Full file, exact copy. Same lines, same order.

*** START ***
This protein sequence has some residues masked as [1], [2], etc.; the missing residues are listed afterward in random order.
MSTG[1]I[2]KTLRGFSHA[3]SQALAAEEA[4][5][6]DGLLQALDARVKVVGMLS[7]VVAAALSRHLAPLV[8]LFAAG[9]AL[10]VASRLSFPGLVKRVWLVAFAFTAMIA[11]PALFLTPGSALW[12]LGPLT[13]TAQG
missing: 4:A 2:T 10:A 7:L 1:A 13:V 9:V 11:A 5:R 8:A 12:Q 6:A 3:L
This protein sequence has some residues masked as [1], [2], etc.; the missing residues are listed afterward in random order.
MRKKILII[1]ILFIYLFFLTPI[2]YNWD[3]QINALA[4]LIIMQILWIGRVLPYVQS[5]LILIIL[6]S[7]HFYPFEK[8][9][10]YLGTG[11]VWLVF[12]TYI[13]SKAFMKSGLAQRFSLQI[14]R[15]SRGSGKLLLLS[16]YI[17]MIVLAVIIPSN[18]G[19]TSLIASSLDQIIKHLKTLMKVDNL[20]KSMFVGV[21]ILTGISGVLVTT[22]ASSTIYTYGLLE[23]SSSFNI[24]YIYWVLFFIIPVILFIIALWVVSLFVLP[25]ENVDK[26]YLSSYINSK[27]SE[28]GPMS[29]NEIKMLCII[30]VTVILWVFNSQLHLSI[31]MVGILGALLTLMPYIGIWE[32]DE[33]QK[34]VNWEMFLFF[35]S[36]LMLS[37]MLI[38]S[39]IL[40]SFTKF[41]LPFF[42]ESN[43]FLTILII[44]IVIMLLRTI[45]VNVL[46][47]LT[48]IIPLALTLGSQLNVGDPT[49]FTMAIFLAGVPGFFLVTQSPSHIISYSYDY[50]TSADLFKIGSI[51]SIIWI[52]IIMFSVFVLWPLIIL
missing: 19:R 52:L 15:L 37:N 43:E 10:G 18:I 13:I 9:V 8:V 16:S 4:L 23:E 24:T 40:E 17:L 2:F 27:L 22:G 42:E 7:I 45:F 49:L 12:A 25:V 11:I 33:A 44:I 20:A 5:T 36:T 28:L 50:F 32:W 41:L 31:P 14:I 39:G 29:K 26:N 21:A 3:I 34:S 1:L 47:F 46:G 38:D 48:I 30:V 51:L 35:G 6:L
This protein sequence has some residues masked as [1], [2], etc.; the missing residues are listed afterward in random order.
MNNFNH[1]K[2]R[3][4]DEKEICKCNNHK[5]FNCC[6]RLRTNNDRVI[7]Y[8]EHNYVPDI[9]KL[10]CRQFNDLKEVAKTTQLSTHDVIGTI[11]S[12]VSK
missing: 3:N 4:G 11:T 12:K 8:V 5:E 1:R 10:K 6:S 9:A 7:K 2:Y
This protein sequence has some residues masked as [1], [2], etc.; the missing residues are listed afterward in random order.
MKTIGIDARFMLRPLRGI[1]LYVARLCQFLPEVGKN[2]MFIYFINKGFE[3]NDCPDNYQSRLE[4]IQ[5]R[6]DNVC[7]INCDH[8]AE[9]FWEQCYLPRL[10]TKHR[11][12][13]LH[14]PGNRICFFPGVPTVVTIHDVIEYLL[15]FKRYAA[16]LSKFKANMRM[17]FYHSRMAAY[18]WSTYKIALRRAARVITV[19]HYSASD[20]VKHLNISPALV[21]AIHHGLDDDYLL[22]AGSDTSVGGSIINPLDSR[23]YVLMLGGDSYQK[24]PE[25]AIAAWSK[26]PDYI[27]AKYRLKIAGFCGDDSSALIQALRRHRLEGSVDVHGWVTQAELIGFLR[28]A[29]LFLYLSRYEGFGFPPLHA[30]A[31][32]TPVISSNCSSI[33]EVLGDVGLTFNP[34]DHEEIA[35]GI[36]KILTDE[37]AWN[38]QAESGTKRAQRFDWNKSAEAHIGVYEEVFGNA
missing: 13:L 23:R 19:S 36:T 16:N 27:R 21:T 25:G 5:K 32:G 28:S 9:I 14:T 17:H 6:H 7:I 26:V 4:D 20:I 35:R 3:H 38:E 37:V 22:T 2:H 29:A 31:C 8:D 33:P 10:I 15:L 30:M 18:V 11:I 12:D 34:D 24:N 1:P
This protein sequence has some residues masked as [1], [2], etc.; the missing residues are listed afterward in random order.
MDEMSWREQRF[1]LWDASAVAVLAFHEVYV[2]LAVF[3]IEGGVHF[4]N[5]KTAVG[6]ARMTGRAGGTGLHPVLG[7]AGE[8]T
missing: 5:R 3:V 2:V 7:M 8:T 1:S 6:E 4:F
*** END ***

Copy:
This protein sequence has some residues masked as [1], [2], etc.; the missing residues are listed afterward in random order.
MSTG[1]I[2]KTLRGFSHA[3]SQALAAEEA[4][5][6]DGLLQALDARVKVVGMLS[7]VVAAALSRHLAPLV[8]LFAAG[9]AL[10]VASRLSFPGLVKRVWLVAFAFTAMIA[11]PALFLTPGSALW[12]LGPLT[13]TAQG
missing: 4:A 2:T 10:A 7:L 1:A 13:V 9:V 11:A 5:R 8:A 12:Q 6:A 3:L
This protein sequence has some residues masked as [1], [2], etc.; the missing residues are listed afterward in random order.
MRKKILII[1]ILFIYLFFLTPI[2]YNWD[3]QINALA[4]LIIMQILWIGRVLPYVQS[5]LILIIL[6]S[7]HFYPFEK[8][9][10]YLGTG[11]VWLVF[12]TYI[13]SKAFMKSGLAQRFSLQI[14]R[15]SRGSGKLLLLS[16]YI[17]MIVLAVIIPSN[18]G[19]TSLIASSLDQIIKHLKTLMKVDNL[20]KSMFVGV[21]ILTGISGVLVTT[22]ASSTIYTYGLLE[23]SSSFNI[24]YIYWVLFFIIPVILFIIALWVVSLFVLP[25]ENVDK[26]YLSSYINSK[27]SE[28]GPMS[29]NEIKMLCII[30]VTVILWVFNSQLHLSI[31]MVGILGALLTLMPYIGIWE[32]DE[33]QK[34]VNWEMFLFF[35]S[36]LMLS[37]MLI[38]S[39]IL[40]SFTKF[41]LPFF[42]ESN[43]FLTILII[44]IVIMLLRTI[45]VNVL[46][47]LT[48]IIPLALTLGSQLNVGDPT[49]FTMAIFLAGVPGFFLVTQSPSHIISYSYDY[50]TSADLFKIGSI[51]SIIWI[52]IIMFSVFVLWPLIIL
missing: 19:R 52:L 15:L 37:N 43:E 10:G 18:I 13:I 9:V 8:V 16:S 4:L 23:E 24:T 40:E 17:L 2:F 27:L 22:G 42:E 7:I 45:F 49:L 12:A 25:V 11:I 33:A 44:I 20:A 5:T 36:T 28:L 50:F 32:W 41:L 31:P 14:I 39:G 29:K 26:N 21:A 3:I 34:S 1:L 47:F 46:G 38:D 48:I 30:V 51:L 35:G 6:L
This protein sequence has some residues masked as [1], [2], etc.; the missing residues are listed afterward in random order.
MNNFNH[1]K[2]R[3][4]DEKEICKCNNHK[5]FNCC[6]RLRTNNDRVI[7]Y[8]EHNYVPDI[9]KL[10]CRQFNDLKEVAKTTQLSTHDVIGTI[11]S[12]VSK
missing: 3:N 4:G 11:T 12:K 8:V 5:E 1:R 10:K 6:S 9:A 7:K 2:Y
This protein sequence has some residues masked as [1], [2], etc.; the missing residues are listed afterward in random order.
MKTIGIDARFMLRPLRGI[1]LYVARLCQFLPEVGKN[2]MFIYFINKGFE[3]NDCPDNYQSRLE[4]IQ[5]R[6]DNVC[7]INCDH[8]AE[9]FWEQCYLPRL[10]TKHR[11][12][13]LH[14]PGNRICFFPGVPTVVTIHDVIEYLL[15]FKRYAA[16]LSKFKANMRM[17]FYHSRMAAY[18]WSTYKIALRRAARVITV[19]HYSASD[20]VKHLNISPALV[21]AIHHGLDDDYLL[22]AGSDTSVGGSIINPLDSR[23]YVLMLGGDSYQK[24]PE[25]AIAAWSK[26]PDYI[27]AKYRLKIAGFCGDDSSALIQALRRHRLEGSVDVHGWVTQAELIGFLR[28]A[29]LFLYLSRYEGFGFPPLHA[30]A[31][32]TPVISSNCSSI[33]EVLGDVGLTFNP[34]DHEEIA[35]GI[36]KILTDE[37]AWN[38]QAESGTKRAQRFDWNKSAEAHIGVYEEVFGNA
missing: 13:L 23:R 19:S 36:T 16:N 27:R 21:T 25:G 5:K 32:G 28:S 9:I 14:T 17:H 6:H 7:I 26:V 4:D 20:I 35:R 3:H 38:E 37:V 22:T 2:H 29:A 31:C 8:D 33:P 10:I 15:L 30:M 18:V 11:I 12:D 34:D 24:N 1:P
This protein sequence has some residues masked as [1], [2], etc.; the missing residues are listed afterward in random order.
MDEMSWREQRF[1]LWDASAVAVLAFHEVYV[2]LAVF[3]IEGGVHF[4]N[5]KTAVG[6]ARMTGRAGGTGLHPVLG[7]AGE[8]T
missing: 5:R 3:V 2:V 7:M 8:T 1:S 6:E 4:F